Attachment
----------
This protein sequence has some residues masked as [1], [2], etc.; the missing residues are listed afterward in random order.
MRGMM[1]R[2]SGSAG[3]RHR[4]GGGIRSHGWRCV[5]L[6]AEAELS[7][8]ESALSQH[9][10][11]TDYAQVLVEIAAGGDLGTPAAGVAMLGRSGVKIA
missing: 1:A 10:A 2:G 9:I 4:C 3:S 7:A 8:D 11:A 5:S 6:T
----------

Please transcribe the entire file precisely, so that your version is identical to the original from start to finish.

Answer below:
This protein sequence has some residues masked as [1], [2], etc.; the missing residues are listed afterward in random order.
MRGMM[1]R[2]SGSAG[3]RHR[4]GGGIRSHGWRCV[5]L[6]AEAELS[7][8]ESALSQH[9][10][11]TDYAQVLVEIAAGGDLGTPAAGVAMLGRSGVKIA
missing: 1:A 10:A 2:G 9:I 4:C 3:S 7:A 8:D 11:A 5:S 6:T